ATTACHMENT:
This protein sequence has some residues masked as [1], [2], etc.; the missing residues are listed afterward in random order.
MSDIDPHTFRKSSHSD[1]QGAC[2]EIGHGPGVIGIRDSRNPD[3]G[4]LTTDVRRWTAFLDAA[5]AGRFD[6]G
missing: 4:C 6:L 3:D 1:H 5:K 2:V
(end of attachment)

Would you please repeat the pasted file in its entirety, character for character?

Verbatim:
This protein sequence has some residues masked as [1], [2], etc.; the missing residues are listed afterward in random order.
MSDIDPHTFRKSSHSD[1]QGAC[2]EIGHGPGVIGIRDSRNPD[3]G[4]LTTDVRRWTAFLDAA[5]AGRFD[6]G
missing: 4:C 6:L 3:D 1:H 5:K 2:V